Supply chain for personal protective equipment: Standing Committee on Government Operations and Estimates—June 9, 2020

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Key messages

If pressed on N95 respirators:

Quality assurance

Our main priority is making sure we get safe, effective equipment and supplies into the hands of front-line healthcare workers. Given the high level of complexity in the global supply chain due to extremely high demand, new suppliers entering the market, and multiple countries competing for the same items, ensuring quality of the product Public Services and Procurement Canada (PSPC) is purchasing is extremely important.

Quality assurance is happening at multiple points. First, manufacturers are required to certify that they are meeting specific standards and requirements. Second, new controls introduced by the Chinese government require additional oversight before products are cleared for export. And third, PSPC is working closely with the Public Health Agency of Canada and Health Canada on all purchases, to ensure they meet standards and requirements. Once products are delivered, the Public Health Agency of Canada unpacks and inspects items before they are distributed for use.

We have had challenges with respect to quality of goods for both N95 respirators and with test swabs. In both cases we took immediate action including suspending orders with certain manufacturers, and working closely with others to ensure that production issues are identified and corrected as soon as possible. PSPC, PHAC, and Health Canada are taking strong measures to ensure that defective product will not be distributed to frontline workers.

With regard to the N95 respirators that arrived with strap and air filtration issues, we took immediate action to suspend all orders from certain manufacturers, and are working to address quality issues through the supply chain.

On April 9, 2020 PSPC received 380,000 swabs that were not sterile. The company recalled the swabs from circulation and offered to pay any disposal costs. The company is replacing the non-sterile swabs at no additional charge to Canada. In the interim, given the ongoing need for swabs, Canada is sterilizing the non-sterile swabs at a cost of approximately $160,000.

Testing of material in Canada: Public Health Agency of Canada

PHAC is the lead with respect to testing material in Canada, and specific questions on this matter should be directed to PHAC officials.

Background on testing of respirators

Health Canada has contacted companies that may be importing or distributing certain respirators, including KN95 respirators that may not meet expected performance standards in Canada to request that they stop sale and relabel the products as face masks instead of respirators.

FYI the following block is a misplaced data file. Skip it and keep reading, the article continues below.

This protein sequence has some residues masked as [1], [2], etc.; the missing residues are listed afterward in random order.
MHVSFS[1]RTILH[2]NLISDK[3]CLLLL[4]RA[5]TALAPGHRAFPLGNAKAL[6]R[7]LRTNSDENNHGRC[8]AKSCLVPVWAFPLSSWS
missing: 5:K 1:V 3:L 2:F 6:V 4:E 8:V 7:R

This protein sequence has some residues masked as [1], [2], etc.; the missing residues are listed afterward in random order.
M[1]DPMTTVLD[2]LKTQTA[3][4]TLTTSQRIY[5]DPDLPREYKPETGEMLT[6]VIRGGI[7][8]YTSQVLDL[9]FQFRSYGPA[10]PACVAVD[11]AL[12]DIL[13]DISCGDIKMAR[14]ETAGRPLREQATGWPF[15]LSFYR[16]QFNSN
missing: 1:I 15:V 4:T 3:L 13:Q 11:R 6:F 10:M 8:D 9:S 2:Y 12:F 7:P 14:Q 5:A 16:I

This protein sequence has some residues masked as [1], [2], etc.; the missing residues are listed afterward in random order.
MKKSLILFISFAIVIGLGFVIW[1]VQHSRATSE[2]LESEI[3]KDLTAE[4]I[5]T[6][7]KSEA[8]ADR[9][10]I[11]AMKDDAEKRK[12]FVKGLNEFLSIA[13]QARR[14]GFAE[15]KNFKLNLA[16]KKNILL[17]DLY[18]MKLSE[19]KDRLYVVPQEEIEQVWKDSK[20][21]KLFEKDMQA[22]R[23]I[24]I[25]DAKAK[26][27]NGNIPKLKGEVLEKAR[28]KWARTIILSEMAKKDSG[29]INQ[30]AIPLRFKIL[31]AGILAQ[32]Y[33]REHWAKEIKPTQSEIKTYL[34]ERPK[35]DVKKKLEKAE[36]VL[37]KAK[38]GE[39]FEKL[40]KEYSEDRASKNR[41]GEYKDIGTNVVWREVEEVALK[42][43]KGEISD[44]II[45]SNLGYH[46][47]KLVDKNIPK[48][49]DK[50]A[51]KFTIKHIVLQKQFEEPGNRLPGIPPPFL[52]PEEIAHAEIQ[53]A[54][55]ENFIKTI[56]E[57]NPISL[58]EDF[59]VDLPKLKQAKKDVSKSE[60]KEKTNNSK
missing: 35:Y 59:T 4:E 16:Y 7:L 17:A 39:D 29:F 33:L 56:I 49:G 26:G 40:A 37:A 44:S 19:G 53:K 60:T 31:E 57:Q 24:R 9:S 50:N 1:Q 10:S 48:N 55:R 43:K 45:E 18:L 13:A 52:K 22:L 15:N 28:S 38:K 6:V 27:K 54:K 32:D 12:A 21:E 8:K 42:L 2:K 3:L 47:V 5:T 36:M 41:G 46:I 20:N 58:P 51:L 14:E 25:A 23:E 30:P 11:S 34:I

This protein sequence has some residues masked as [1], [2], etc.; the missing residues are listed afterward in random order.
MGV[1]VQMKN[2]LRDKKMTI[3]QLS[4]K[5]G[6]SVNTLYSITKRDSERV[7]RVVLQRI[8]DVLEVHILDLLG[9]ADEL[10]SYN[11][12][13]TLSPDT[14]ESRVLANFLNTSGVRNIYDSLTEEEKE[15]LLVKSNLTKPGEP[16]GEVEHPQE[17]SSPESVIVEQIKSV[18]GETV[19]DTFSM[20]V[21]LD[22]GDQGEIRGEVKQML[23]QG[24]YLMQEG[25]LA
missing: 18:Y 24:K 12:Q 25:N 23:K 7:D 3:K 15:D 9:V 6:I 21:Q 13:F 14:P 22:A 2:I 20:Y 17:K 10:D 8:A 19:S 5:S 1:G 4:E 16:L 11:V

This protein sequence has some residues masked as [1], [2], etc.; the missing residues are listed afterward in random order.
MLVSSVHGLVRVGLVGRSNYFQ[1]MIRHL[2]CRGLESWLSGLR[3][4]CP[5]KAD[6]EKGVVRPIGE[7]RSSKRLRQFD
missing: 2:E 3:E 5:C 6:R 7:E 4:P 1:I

This follows the recent US Food and Drug Administration (FDA) communication regarding concerns that certain filtering face piece respirators from China may not provide consistent and adequate respiratory protection based on testing conducted by the National Institute for Occupational Safety and Health (NIOSH)— National Personal Protective Technology Laboratory (NPPTL) of the Centers for Disease Control and Prevention (CDC).

Health Canada has asked importers and distributors that may have imported respirators that do not meet performance standards to notify their customers and relabel products to indicate that while these masks may not meet the standards required for frontline healthcare workers, they could be used as face masks in settings where a 95% filtration is not needed. The products are not being removed from the market.

This action does not implicate KN95 respirators purchased by the Government of Canada and tested by PHAC. Before allocating any personal protective equipment to the provinces or territories for frontline healthcare workers, PHAC conducts a quality verification. For KN95 respirators, this includes a visual inspection to check for defects in design and construction, and testing to confirm that they meet filtering specifications. KN95 respirators distributed to provinces and territories by PHAC meet the Government of Canada’s technical specifications for healthcare settings for COVID-19 response.

Health Canada is following up with companies that may have imported and distributed respirators that were tested by the CDC NPPTL and did not meet performance standards.

Health Canada will ensure that any companies that have distributed impacted products take appropriate action to stop selling any impacted products, notify customers and relabel existing stock as face masks instead of respirators. Should additional safety concerns be identified, Health Canada will take appropriate action and inform Canadians, as necessary.

Testing and quality assurance process

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